Mitch Trubisky will wait, but a good Bears team will need him

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Bears quarterback Mitch Trubisky vs. the Titans. (AP Photo/Mark Zaleski)

NASHVILLE, Tenn. — It was a 45-yard touchdown and tease. That’s what rookie quarterback Mitch Trubisky’s perfect throw to rookie receiver Tanner Gentry was Sunday against the Titans at Nissan Stadium.

That’s how Trubisky’s throw should be remembered on the day quarterback Mike Glennon finally responded the way the Bears hoped he would in light of Mitch Mania.

‘‘I thought he balled out today, which is awesome to see,’’ Trubisky said of Glennon after the Bears’ 19-7 victory.

Glennon had set a low bar for himself with his first two performances this preseason, but he played well enough to quiet — temporarily, at least — the buzz Trubisky had created by virtue of his own play.

‘‘Obviously, we haven’t changed our depth chart for some time now,’’ coach John Fox said. ‘‘I don’t anticipate it happening.’’

So there you have it: Glennon is the Bears’ starting quarterback.

Against the Titans, Glennon was the mentally tough starter general manager Ryan Pace thought he was when he signed him to a three-year deal that pays him $16 million this season.

But this is where things become even more challenging for Glennon. The Bears might be a good-enough team to keep a quarterback controversy alive and thriving. We haven’t seen or heard the last from Trubisky.

The Bears are apparently OK if Glennon feels threatened by Trubisky all season long. Giving Trubisky first-teams snaps in practice and against the Titans shows that.

‘‘We try to build competition,’’ Fox said. ‘‘You want guys that respond to that, whether it’s the kicker or whether it’s taking somebody in the first round at a position, whether it’s quarterback or whether it’s outside linebacker. That’s what they thrive on, and I think Mike did that.’’

The most definitive takeaway from the preseason is that the Bears have a very good defense. Remember that the Titans are expected to be a playoff-worthy team this season.

Titans quarterback Marcus Mariota struggled mightily against the Bears’ defensive regulars. He completed 7 of 13 passes for 106 yards for an 80.9 passer rating in the first half. He was sacked by defensive end Akiem Hicks in the first half and by outside linebacker Willie Young in the second.

The defense was even better against the run, turning DeMarco Murray (six carries, 16 yards) and Derrick Henry (three carries, minus-3 yards) into non-factors in the first half.

The Bears’ success on special teams also continued. Defensive lineman Roy Robertson-Harris blocked a punt early in second quarter that resulted in a safety.

Considering all of the above, the Bears appear to be on the verge of being Lovie Smith-like as a team. Fittingly, their running game should be a strength again. Jordan Howard only will get better.

This should put pressure on Glennon, and having Trubisky around intensifies it. A capable quarterback might be all the Bears need to be a better-than-decent team. That quarterback, whomever he is, might be the difference for surprise playoff team.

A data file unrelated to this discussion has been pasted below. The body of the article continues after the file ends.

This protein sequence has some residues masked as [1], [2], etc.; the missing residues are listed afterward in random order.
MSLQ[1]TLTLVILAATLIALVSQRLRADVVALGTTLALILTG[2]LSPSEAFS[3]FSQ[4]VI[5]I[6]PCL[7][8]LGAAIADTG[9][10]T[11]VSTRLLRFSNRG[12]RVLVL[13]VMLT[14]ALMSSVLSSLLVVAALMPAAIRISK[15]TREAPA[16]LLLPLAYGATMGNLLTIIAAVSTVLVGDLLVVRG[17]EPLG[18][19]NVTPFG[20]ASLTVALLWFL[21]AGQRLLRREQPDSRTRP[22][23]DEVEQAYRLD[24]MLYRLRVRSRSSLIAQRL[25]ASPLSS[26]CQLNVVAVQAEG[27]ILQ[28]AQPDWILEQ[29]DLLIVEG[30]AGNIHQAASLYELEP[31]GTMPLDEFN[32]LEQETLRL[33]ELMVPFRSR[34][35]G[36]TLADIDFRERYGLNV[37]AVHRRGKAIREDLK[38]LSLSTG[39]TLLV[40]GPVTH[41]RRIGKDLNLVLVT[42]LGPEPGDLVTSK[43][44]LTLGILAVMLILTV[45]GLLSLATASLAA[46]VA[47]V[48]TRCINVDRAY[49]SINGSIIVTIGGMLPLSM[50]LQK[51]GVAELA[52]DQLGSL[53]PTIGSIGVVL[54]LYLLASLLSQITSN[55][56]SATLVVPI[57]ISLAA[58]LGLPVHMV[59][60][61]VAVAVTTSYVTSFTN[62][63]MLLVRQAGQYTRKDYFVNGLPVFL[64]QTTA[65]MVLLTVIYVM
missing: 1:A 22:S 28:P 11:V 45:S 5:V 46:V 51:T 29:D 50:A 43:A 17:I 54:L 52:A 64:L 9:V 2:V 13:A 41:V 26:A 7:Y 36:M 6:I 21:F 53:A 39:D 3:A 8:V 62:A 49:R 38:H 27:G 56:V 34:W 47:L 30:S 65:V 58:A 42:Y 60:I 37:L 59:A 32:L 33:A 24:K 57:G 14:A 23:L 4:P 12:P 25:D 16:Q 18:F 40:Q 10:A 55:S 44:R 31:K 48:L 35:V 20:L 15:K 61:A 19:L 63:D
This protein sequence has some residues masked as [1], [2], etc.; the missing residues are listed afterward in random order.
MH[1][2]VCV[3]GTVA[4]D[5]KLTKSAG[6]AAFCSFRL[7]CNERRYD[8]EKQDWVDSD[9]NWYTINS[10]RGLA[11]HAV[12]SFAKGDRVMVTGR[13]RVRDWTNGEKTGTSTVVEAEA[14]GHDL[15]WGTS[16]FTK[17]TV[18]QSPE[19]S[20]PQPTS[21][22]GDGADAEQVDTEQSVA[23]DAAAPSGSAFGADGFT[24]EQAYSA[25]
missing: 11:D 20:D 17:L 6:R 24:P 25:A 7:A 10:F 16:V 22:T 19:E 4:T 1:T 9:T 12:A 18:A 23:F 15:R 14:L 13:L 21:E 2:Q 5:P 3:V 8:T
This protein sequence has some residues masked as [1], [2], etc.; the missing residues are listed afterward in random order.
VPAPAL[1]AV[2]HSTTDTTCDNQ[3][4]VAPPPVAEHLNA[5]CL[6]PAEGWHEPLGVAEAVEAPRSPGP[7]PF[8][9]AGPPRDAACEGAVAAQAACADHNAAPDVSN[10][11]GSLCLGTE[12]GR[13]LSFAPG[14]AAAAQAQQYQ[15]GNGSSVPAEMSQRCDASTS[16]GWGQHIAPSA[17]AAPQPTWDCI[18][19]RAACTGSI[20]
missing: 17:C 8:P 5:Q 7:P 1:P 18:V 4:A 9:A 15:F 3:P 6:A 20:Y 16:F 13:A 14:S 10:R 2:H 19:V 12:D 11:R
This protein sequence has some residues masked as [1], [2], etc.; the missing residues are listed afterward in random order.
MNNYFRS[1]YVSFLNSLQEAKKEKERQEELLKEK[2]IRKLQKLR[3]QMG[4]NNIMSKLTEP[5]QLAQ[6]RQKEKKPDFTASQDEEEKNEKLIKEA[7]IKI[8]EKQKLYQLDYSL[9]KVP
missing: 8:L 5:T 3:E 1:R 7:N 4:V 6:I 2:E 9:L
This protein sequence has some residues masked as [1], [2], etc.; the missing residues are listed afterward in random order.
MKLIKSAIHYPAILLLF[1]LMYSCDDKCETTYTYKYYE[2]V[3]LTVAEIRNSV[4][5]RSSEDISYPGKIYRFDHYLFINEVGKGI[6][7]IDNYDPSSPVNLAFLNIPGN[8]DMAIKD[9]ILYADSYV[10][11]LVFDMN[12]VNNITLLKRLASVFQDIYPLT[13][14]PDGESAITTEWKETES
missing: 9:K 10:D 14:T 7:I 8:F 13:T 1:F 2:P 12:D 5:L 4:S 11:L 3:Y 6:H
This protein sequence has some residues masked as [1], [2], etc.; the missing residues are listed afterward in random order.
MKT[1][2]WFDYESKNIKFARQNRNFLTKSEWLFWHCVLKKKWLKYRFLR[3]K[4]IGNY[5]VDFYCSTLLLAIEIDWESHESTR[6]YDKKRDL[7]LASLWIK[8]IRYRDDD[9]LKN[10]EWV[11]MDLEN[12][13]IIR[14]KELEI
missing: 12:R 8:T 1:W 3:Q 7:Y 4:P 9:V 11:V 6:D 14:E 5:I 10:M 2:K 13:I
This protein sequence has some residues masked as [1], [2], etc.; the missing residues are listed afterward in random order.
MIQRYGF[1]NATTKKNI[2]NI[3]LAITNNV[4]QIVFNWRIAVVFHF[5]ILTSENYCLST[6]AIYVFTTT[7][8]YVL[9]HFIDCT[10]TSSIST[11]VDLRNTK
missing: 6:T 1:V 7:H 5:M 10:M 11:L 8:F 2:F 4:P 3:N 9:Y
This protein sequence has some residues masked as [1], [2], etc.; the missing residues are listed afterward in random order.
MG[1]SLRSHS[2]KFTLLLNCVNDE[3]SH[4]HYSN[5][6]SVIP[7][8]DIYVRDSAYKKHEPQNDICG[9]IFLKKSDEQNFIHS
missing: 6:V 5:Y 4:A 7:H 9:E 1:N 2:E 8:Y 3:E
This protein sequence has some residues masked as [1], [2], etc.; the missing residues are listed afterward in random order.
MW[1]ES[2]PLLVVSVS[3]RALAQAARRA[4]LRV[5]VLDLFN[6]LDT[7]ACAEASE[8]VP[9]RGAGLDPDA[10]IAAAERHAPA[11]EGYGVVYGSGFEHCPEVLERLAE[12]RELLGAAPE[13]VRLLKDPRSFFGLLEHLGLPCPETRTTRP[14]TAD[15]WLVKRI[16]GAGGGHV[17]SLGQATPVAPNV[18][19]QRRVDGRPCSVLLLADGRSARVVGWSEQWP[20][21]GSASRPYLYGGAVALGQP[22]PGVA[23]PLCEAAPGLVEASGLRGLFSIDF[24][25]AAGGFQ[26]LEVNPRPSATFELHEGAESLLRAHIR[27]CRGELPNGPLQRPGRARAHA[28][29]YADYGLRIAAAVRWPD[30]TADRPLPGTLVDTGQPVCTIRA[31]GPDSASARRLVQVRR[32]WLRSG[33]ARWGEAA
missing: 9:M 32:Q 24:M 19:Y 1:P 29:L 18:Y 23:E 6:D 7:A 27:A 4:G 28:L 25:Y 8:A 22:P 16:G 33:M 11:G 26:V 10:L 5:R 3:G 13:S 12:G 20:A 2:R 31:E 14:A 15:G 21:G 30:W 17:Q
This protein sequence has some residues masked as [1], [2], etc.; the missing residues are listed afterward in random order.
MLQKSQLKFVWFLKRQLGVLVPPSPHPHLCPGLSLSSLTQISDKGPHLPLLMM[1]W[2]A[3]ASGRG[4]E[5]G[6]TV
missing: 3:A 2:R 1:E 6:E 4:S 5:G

It’s why you haven’t seen or heard the last from Trubisky. He might not be ready right now, but he might be what makes a good Bears team even better.

Glennon still leaves much to be desired. He needs to be better more often. Sunday was full of examples.

Glennon went 7-for-9 for 84 yards on the Bears’ first drive, which started on their 4-yard line. He was 3-for-3 for 35 yards on third downs and capped the drive with a one-yard touchdown toss to tight end Dion Sims.

‘‘He was sharp,’’ Fox said.

In the second quarter, however, Glennon was mediocre. He went 3-for-8 for 34 yards and had a 51.0 passer rating. Not being on the same page as receiver Deonte Thompson is an excuse that only works in the preseason. A potential 23-yard touchdown was lost.

If the Bears are going to be in close games, there will be times when the quarterback must win them. That was the case with Brian Hoyer last season. A game-manager approach only goes so far; it won’t work every week.

Glennon has resembled a younger, taller version of Hoyer, albeit with more upside. That said, his performance did afford the Bears more time to develop Trubisky, which is what they always wanted.

Trubisky’s final stat line was impressive. He finished 10-for-15 for 128 yards, his touchdown pass to Gentry and a 115.4 passer rating. But his play with the Bears’ starters showed he could learn ‘‘a lot of things,’’ Fox said.

Trubisky was 3-for-6 for 33 yards in his two possessions with the first team. His second series featured a timeout and a delay-of-game penalty.

‘‘Just be a better communicator with [offensive coordinator Dowell Loggains] and in the huddle,’’ Trubisky said. ‘‘It’s just always being aware of the play clock and the situation.’’

As for his situation, Trubisky sounded as though he knows he’s back on hold. He even downplayed his work with the starters.

‘‘A couple of more reps with different guys,’’ he said. ‘‘Besides that, it’s still football.’’

Of course, it was more than that.

Trubisky’s time will come. You know it will.

Follow me on Twitter @adamjahns.



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